Upon hearing in October that the Danes had sent me back to the USA against my will, staff at the Dutch camp had assured me "We don't do that here." On February 1, 1993, however, they did exactly that. Dutch Immigration Police seized me and once again forcibly deported me to the country of my torturers.


  1. See "UN Committee Against Torture Complaint Against Denmark and the Netherlands" on this web site.

  2. See "UN Human Rights Committee Complaint Against Denmark" on this web site.

  3. See "Notes by Danish Immigration Police" on this web site.

  4. I had taken pains to inform Danish and Dutch authorities that the electromagnetic mental torture perpetrated by American agents was continuing even within their territories, but they took no action. Unlike the United States, both these nations have agreed under Article 22 of the Convention Against Torture that individuals may complain directly to the UN Committee. Both have also assented to the Optional Protocol of the International Covenant, which likewise permits such individual communications. Several letters during 1992 to the UN Center for Human Rights, demonstrating my interest in pursuing these complaints, went unanswered. So did one from Holland and one from Belgium. I submitted an updated human rights complaint against Denmark dated March 9, 1996, an updated torture complaint dated March 10, and a human rights complaint against the Netherlands dated March 11. Their reception went unacknowledged, nor did the UN render any judgment regarding their admissibility. In March, 1997, I sent new updates. I wrote again in February and March of 1998. Since then, I have sent e-mails and faxes to the UN seeking information, without meaningful response (see "Summary of JH Graf's Contacts with United Nations" on this web site). A letter of doubtful authenticity, dated May 31, 1999, on the stationery of the UN Office of the High Commissioner for Human Rights, bears the signature of Carmen R. Rueda (for Francisco Aguilar Urbina, Chief of the Support Services Branch). I believe this is the same Carmen Rueda whom I saw in 1998 at the Perth Amboy, New Jersey district office of Congressman Robert Menendez, where she presented herself as a congressional aide. The letter claims that "no communication coming from you has been registered with the Committee [Against Torture]." It does not say that my correspondence was not received -- only that it was not registered. Someone should be asking why it was not registered, why its reception was not immediately acknowledged, where it is now, and why this matter should not be taken up immediately. Is this simple incompetence, or a coverup -- an international human rights conspiracy? This letter bears no postmark. It appeared in my mailbox on June 26, 1999 (twenty-six days after it was written). The 26th of June is the United Nations International Day in Support of Victims of Torture. This sort of timing is typical of satanic American "psy-ops."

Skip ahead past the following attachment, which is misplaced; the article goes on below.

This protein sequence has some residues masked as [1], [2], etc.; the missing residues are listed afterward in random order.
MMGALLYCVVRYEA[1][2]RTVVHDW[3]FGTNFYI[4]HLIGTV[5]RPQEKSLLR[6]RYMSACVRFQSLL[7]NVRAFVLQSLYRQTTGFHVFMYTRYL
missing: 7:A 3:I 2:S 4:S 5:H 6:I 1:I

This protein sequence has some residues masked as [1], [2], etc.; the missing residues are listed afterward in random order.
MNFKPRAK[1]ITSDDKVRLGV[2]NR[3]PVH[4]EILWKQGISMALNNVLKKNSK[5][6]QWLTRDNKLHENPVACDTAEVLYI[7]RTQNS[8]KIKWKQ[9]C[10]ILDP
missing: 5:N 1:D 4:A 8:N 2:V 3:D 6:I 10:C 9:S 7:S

5. See "Final Accounting and Expulsion from Denmark" on this web site.

  6. Telegram 91 Copenhagen 8790, which the US Embassy in Copenhagen sent to the Secretary of State on December 18, 1991, reports this incident. In 2001, pursuant to my request under the federal Privacy Act, the State Department agreed to attach my objections and corrections to this document.

  7. See "Briefcase Stolen in Amsterdam, Recovered Too Late for Asylum Interview" on this web site.

  8. Mrs. Huisman never responded to my letter of January 29, 1996 asking whether any rationale other than presumed discrimination could account for the Court's negative decision. In 2001, a newsgroup contact graciously translated the relevant portions (see "Additional Comments Regarding Dutch Court Decision" on this web site). My earnest and respectful seven-page letter to the Court on October 16, 1996 produced an insulting response dated October 28 from President A.H. van Delden that confirmed its reception and stated, without further explanation, "It seems good to inform you that I see no possibility, nor any reason, to take further action."